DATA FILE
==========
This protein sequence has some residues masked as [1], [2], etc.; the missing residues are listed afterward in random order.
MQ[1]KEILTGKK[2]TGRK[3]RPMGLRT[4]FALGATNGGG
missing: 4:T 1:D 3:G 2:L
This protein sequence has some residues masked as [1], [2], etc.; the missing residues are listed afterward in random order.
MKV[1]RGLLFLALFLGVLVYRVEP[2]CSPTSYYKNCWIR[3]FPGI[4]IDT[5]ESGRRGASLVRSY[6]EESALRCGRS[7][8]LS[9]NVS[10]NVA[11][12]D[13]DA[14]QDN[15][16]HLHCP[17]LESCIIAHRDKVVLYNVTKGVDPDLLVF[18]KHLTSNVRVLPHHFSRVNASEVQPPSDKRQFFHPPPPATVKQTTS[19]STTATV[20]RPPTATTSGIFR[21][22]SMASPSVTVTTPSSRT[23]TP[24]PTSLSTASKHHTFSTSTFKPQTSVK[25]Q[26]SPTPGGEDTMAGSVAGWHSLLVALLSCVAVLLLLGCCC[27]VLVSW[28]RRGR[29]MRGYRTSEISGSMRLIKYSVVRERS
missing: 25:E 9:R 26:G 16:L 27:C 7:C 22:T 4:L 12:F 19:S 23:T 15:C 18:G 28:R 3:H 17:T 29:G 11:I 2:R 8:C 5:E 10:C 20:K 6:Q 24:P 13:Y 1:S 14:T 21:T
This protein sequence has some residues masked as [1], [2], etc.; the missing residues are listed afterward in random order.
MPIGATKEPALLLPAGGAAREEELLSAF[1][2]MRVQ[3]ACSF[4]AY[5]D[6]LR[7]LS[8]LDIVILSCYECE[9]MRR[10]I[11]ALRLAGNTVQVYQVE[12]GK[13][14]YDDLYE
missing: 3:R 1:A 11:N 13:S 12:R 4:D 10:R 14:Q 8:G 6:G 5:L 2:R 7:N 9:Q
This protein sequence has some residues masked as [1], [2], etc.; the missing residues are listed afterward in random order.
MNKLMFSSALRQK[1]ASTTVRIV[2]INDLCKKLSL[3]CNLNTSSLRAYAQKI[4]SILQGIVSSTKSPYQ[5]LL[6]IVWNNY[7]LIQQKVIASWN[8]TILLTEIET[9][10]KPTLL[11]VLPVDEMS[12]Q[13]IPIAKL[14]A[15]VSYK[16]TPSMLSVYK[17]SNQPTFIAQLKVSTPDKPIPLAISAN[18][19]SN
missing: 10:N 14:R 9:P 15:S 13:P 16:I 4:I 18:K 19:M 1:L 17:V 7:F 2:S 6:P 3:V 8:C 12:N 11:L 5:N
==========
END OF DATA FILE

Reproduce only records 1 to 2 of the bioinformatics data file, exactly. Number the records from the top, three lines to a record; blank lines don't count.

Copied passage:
This protein sequence has some residues masked as [1], [2], etc.; the missing residues are listed afterward in random order.
MQ[1]KEILTGKK[2]TGRK[3]RPMGLRT[4]FALGATNGGG
missing: 4:T 1:D 3:G 2:L
This protein sequence has some residues masked as [1], [2], etc.; the missing residues are listed afterward in random order.
MKV[1]RGLLFLALFLGVLVYRVEP[2]CSPTSYYKNCWIR[3]FPGI[4]IDT[5]ESGRRGASLVRSY[6]EESALRCGRS[7][8]LS[9]NVS[10]NVA[11][12]D[13]DA[14]QDN[15][16]HLHCP[17]LESCIIAHRDKVVLYNVTKGVDPDLLVF[18]KHLTSNVRVLPHHFSRVNASEVQPPSDKRQFFHPPPPATVKQTTS[19]STTATV[20]RPPTATTSGIFR[21][22]SMASPSVTVTTPSSRT[23]TP[24]PTSLSTASKHHTFSTSTFKPQTSVK[25]Q[26]SPTPGGEDTMAGSVAGWHSLLVALLSCVAVLLLLGCCC[27]VLVSW[28]RRGR[29]MRGYRTSEISGSMRLIKYSVVRERS
missing: 25:E 9:R 26:G 16:L 27:C 7:C 22:T 4:L 12:F 19:S 23:T 15:C 18:G 28:R 3:H 17:T 29:G 11:I 2:R 8:C 5:E 10:C 20:K 6:Q 24:P 13:Y 1:S 14:T 21:T